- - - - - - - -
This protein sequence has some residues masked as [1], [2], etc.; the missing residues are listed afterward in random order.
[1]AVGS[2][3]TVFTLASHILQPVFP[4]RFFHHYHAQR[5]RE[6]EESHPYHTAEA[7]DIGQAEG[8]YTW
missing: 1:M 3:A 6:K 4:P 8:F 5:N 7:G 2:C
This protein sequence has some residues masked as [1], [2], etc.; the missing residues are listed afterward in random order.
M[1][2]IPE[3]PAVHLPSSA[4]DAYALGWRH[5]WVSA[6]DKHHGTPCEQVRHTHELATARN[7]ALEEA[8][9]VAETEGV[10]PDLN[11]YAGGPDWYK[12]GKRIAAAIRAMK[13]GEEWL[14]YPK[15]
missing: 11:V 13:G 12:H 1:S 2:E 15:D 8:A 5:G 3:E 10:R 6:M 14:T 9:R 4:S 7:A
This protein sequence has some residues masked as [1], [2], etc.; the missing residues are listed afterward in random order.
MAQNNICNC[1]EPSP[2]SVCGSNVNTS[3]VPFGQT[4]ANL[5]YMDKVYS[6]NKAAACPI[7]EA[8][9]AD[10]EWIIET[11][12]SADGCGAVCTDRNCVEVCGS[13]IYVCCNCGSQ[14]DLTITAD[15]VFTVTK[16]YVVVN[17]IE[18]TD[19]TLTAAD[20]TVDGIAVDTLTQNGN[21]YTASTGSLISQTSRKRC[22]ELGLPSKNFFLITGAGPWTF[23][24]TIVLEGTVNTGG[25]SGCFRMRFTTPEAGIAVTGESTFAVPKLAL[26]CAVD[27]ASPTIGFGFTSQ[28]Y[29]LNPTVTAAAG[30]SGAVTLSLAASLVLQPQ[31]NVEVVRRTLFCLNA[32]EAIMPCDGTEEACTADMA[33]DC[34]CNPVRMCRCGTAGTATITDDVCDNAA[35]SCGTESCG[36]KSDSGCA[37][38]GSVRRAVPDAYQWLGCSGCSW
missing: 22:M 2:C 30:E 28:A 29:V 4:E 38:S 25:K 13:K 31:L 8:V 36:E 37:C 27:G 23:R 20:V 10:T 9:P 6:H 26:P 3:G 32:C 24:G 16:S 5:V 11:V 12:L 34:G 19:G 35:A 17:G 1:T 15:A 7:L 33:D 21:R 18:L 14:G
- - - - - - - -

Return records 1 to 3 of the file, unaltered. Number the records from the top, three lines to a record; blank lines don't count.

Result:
This protein sequence has some residues masked as [1], [2], etc.; the missing residues are listed afterward in random order.
[1]AVGS[2][3]TVFTLASHILQPVFP[4]RFFHHYHAQR[5]RE[6]EESHPYHTAEA[7]DIGQAEG[8]YTW
missing: 1:M 3:A 6:K 4:P 8:F 5:N 7:G 2:C
This protein sequence has some residues masked as [1], [2], etc.; the missing residues are listed afterward in random order.
M[1][2]IPE[3]PAVHLPSSA[4]DAYALGWRH[5]WVSA[6]DKHHGTPCEQVRHTHELATARN[7]ALEEA[8][9]VAETEGV[10]PDLN[11]YAGGPDWYK[12]GKRIAAAIRAMK[13]GEEWL[14]YPK[15]
missing: 11:V 13:G 12:H 1:S 2:E 15:D 8:A 5:G 3:E 10:R 6:M 14:T 9:R 4:S 7:A
This protein sequence has some residues masked as [1], [2], etc.; the missing residues are listed afterward in random order.
MAQNNICNC[1]EPSP[2]SVCGSNVNTS[3]VPFGQT[4]ANL[5]YMDKVYS[6]NKAAACPI[7]EA[8][9]AD[10]EWIIET[11][12]SADGCGAVCTDRNCVEVCGS[13]IYVCCNCGSQ[14]DLTITAD[15]VFTVTK[16]YVVVN[17]IE[18]TD[19]TLTAAD[20]TVDGIAVDTLTQNGN[21]YTASTGSLISQTSRKRC[22]ELGLPSKNFFLITGAGPWTF[23][24]TIVLEGTVNTGG[25]SGCFRMRFTTPEAGIAVTGESTFAVPKLAL[26]CAVD[27]ASPTIGFGFTSQ[28]Y[29]LNPTVTAAAG[30]SGAVTLSLAASLVLQPQ[31]NVEVVRRTLFCLNA[32]EAIMPCDGTEEACTADMA[33]DC[34]CNPVRMCRCGTAGTATITDDVCDNAA[35]SCGTESCG[36]KSDSGCA[37][38]GSVRRAVPDAYQWLGCSGCSW
missing: 22:M 2:C 30:E 28:A 29:V 4:E 38:S 25:K 13:K 31:L 8:V 36:E 37:C 27:G 23:R 20:V 10:T 9:P 6:H 26:P 3:G 32:C 24:G 16:S 5:V 11:V 12:L 34:G 19:G 35:A 17:G 1:T 15:A 7:L 33:D 21:R 18:L 14:G